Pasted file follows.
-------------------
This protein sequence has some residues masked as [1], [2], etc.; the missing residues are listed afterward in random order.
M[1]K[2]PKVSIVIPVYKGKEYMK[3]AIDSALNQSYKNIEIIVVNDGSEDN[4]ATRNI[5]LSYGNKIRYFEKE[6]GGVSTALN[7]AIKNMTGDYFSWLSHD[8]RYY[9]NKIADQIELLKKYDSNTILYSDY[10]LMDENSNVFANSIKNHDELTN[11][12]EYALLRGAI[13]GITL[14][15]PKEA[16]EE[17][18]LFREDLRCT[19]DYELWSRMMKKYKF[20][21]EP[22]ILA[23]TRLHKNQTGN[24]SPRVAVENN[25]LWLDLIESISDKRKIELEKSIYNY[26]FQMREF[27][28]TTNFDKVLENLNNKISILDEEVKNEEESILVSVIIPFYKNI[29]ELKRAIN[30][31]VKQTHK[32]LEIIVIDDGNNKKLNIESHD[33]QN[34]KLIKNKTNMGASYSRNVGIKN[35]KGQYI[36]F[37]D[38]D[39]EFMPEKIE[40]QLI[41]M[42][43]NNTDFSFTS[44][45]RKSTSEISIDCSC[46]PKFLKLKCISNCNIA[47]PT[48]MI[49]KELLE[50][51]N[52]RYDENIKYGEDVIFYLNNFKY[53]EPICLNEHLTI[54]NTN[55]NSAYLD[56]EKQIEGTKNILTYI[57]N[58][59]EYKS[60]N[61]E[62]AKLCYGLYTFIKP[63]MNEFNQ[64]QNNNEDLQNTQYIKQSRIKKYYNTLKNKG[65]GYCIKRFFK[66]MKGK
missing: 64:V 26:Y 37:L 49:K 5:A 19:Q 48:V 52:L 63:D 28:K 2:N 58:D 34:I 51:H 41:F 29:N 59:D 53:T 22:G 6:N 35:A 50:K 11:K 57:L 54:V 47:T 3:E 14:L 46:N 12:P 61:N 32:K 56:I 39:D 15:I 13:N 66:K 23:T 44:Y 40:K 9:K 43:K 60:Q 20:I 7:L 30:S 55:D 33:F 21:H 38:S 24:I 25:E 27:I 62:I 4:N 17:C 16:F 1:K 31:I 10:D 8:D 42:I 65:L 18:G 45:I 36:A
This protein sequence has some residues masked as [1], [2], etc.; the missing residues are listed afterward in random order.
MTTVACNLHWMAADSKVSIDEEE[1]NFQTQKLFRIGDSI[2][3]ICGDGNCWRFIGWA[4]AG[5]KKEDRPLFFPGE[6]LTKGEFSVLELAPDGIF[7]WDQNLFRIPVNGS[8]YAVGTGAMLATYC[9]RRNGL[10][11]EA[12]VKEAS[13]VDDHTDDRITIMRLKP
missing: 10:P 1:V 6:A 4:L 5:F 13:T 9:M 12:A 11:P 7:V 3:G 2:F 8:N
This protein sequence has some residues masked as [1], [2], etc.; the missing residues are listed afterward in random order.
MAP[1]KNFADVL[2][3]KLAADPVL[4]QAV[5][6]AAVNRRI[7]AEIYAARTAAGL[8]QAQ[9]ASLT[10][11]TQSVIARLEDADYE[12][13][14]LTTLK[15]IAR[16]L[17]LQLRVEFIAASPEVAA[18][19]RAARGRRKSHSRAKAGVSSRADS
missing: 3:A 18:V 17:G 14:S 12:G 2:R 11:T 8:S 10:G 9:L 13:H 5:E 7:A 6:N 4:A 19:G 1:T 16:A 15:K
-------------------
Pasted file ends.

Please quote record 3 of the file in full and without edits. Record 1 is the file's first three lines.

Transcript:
This protein sequence has some residues masked as [1], [2], etc.; the missing residues are listed afterward in random order.
MAP[1]KNFADVL[2][3]KLAADPVL[4]QAV[5][6]AAVNRRI[7]AEIYAARTAAGL[8]QAQ[9]ASLT[10][11]TQSVIARLEDADYE[12][13][14]LTTLK[15]IAR[16]L[17]LQLRVEFIAASPEVAA[18][19]RAARGRRKSHSRAKAGVSSRADS
missing: 3:A 18:V 17:G 14:S 12:G 2:R 11:T 8:S 10:G 9:L 13:H 5:E 7:A 6:N 4:A 19:G 1:T 16:A 15:K